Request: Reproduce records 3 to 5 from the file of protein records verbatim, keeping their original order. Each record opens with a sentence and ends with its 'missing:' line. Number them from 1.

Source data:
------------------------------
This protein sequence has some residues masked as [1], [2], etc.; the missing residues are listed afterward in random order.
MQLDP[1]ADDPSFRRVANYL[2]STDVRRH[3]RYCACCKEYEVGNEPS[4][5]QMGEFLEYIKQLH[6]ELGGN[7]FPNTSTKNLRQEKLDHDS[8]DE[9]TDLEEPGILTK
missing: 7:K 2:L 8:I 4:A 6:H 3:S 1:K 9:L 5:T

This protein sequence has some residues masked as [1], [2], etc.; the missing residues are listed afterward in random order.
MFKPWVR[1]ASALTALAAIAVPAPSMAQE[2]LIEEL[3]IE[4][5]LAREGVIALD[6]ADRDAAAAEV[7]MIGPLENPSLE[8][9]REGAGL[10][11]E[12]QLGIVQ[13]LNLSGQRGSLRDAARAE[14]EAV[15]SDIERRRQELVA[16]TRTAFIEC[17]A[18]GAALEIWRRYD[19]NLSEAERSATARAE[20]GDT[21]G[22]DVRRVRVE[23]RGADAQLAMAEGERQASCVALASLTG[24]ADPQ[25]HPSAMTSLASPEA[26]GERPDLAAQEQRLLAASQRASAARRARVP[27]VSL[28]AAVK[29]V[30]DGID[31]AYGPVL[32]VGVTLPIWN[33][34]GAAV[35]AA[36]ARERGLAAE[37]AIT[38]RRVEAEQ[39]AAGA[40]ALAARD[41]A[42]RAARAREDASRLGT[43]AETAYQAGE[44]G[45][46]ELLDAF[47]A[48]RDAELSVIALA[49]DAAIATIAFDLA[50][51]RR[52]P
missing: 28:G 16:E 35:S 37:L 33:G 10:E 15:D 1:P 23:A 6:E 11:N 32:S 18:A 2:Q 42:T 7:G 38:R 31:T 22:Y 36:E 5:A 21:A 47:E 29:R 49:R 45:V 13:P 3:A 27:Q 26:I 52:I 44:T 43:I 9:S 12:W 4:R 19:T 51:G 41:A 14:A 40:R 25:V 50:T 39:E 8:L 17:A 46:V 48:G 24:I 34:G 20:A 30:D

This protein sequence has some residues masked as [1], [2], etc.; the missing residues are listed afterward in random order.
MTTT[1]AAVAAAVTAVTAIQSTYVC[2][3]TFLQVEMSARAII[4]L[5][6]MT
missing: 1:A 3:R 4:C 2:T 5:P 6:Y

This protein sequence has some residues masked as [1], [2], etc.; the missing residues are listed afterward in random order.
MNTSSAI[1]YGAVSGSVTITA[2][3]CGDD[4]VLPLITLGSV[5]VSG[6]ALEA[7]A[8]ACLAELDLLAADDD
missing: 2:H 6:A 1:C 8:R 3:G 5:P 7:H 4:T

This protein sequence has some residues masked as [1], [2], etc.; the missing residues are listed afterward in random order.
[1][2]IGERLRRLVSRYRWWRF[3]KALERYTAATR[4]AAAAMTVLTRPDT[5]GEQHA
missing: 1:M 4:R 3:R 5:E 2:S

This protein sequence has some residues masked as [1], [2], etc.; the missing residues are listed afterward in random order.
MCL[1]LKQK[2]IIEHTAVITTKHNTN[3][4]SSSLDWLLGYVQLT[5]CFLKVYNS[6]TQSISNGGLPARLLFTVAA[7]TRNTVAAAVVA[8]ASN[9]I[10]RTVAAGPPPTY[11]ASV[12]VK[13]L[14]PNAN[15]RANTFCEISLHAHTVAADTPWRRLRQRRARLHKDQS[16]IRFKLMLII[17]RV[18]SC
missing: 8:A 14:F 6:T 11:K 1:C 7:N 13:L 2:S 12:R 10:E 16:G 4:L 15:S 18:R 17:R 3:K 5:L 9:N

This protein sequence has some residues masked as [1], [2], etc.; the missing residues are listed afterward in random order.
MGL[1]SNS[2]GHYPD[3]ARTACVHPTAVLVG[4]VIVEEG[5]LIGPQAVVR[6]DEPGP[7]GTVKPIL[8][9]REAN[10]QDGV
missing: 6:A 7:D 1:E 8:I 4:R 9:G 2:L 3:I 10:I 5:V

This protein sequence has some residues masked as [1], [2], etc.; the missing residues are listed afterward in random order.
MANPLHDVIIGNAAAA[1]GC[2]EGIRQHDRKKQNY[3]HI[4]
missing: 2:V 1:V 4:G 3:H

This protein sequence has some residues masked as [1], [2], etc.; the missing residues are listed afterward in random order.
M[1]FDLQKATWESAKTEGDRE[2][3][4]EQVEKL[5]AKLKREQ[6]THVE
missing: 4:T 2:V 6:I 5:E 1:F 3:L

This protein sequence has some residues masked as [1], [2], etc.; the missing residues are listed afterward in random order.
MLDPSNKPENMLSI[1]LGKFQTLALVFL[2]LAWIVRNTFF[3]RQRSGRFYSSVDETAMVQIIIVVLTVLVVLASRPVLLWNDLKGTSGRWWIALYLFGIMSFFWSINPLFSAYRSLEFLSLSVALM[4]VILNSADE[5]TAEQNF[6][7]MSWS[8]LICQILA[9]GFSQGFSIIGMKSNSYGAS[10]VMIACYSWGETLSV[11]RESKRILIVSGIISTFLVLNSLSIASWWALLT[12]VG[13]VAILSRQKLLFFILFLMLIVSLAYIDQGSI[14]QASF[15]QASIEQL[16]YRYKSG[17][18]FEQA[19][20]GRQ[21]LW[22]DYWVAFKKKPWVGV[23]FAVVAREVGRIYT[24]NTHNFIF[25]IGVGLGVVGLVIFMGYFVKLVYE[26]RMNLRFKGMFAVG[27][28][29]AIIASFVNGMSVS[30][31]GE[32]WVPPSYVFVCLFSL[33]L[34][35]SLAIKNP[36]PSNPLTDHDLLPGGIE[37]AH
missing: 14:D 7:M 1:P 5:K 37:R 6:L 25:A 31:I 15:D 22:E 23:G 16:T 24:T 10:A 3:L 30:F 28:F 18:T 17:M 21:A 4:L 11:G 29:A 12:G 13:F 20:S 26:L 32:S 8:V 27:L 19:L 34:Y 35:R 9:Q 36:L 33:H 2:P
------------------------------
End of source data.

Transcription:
This protein sequence has some residues masked as [1], [2], etc.; the missing residues are listed afterward in random order.
MTTT[1]AAVAAAVTAVTAIQSTYVC[2][3]TFLQVEMSARAII[4]L[5][6]MT
missing: 1:A 3:R 4:C 2:T 5:P 6:Y

This protein sequence has some residues masked as [1], [2], etc.; the missing residues are listed afterward in random order.
MNTSSAI[1]YGAVSGSVTITA[2][3]CGDD[4]VLPLITLGSV[5]VSG[6]ALEA[7]A[8]ACLAELDLLAADDD
missing: 2:H 6:A 1:C 8:R 3:G 5:P 7:H 4:T

This protein sequence has some residues masked as [1], [2], etc.; the missing residues are listed afterward in random order.
[1][2]IGERLRRLVSRYRWWRF[3]KALERYTAATR[4]AAAAMTVLTRPDT[5]GEQHA
missing: 1:M 4:R 3:R 5:E 2:S